We all know the keys to good oral health: brushing twice a day, flossing daily, and a dental checkup at least once every six months. This will keep your gums healthy and cavities at bay.
But did you know it can also help prevent cancer and avoid heart attacks?
In fact, there has been a surge in recent research linking inflamed gums with poor total health. According to Dr. David Paquette of the School of Dental Medicine at Stony Brook University in New York, dental issues suffered by a mother can even negatively affect her unborn child.
Dr. Paquette also warns that people with periodontal disease generally have worse glycemic control. This condition puts them at greater risk of various cardiovascular diseases.
Recently, the biennial International Dental Exhibition and Meeting was hosted for the eighth time. Dr. Paquette participated in this event in Singapore and spoke at length concerning the association between gum disease and cardiovascular occurrences, such as atherosclerosis, heart attacks, and strokes.
Periodontal disease is often indicated by gums that are red and swollen. Such inflammation is a chronic condition that attacks the tissue and even the underlying bone. If this inflammation helps lead to atherosclerosis, the blood vessel walls can thicken, impede blood flow, and increase blood pressure.
Dr. Paquette did emphasize that the link between gum disease and cardiovascular events may be modest. But he also stressed that the issue becomes magnified in populations where the prevalence of periodontal disease is quite high. He cited populations where that number was 50 percent.
The European Journal of Preventive Cardiology recently released a study that suggests a more-than-modest association. These researchers analyzed dental disease in more than 16,000 people suffering from chronic heart disease across 39 countries. It found gingivitis and tooth loss to be potential markers for cardiovascular disease. It also found evidence of periodontal bacteria triggering atherosclerosis.
How prevalent tooth loss is in a population often coincides with the prevalence of heart disease risk factors. These include glucose levels, cholesterol levels, blood pressure, and waist circumference.
A separate study, which was conducted at Columbia University and published in the Journal of the American Heart Association, found that improving gum health in a patient actually slowed the development of atherosclerosis. This was achieved by monitoring more than 400 adults over a period of three years.
The link between oral health and total health extends beyond just the heart. It has also been linked with the human papillomavirus. Cancer Prevention Research indicates that HPV infections cause at least 40 percent of oral cancers and may cause as much as 80 percent of all occurrences.
The School of Public Health at the University of Texas studied 3,500 people and found that those with poor oral health were 56 percent more likely to have an oral HPV infection.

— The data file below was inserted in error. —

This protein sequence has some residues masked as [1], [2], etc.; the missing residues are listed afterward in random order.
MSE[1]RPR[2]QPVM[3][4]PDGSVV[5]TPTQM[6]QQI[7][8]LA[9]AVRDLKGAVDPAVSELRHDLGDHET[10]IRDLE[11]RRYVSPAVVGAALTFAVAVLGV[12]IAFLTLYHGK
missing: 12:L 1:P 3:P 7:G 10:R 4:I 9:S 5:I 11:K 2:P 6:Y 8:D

HPV generally requires a wound in the mouth to establish the infection. People with poor oral health often have inflammation or ulcers that make them more susceptible. Not all HPV types are the same. While some lead to cancers, others are lower risk and can lead to mouth warts or benign tumors.
The Journal of Virology recently published a study linking gum disease to a cancer called Kaposi’s sarcoma, which can manifest orally. Researchers found particular bacteria in the saliva of patients and believe that this discovery may serve as the basis for early testing to identify pre-malignant KS.
Porphyromonas gingivalis, which is among the bacteria studied, produces a particular protein. Other research has linked that specific protein to immune responses that, when triggered, can cause chronic inflammation. That chronic inflammation can eventually destroy cartilage and bone.
Earlier, we mentioned Dr. Paquette’s warning about the risks of dental disease while pregnant. There have been at least several studies in this vein that have associated periodontal disease in a mother with premature births as well as low birth weights. These studies have also found associations between a mother’s gum disease and long-term health issues in children, such as respiratory problems, inferior vision, and hearing loss.
Dr. Nancy Newhouse, who is the American Academy of Periodontology president, advises women to seek comprehensive periodontal evaluations during their pregnancies. Doing so can significantly decrease the chance of any adverse complications during pregnancy.
Men must take care, as well. Researchers at Inonu University in Turkey studied the effects of gum inflammation in males over 30 and found a great prevalence of erection problems in those patients.
Whatever your gender or age, the scientific findings are clear. Periodontal disease is a serious health concern, and good oral health is an important part of living a long and healthy life.
Optimize Your Dental Hygiene
Dr. Jeffrey D. Clark, DDS, is a leading dentist in the Scottsdale area. At Scottsdale Dental Excellence, he has helped many patients dial in their routines that maintain healthy teeth and gums. Let Dr. Clark and our entire team help you. Contact us today at 480 585 1853 with any questions you may have and to schedule your initial consultation.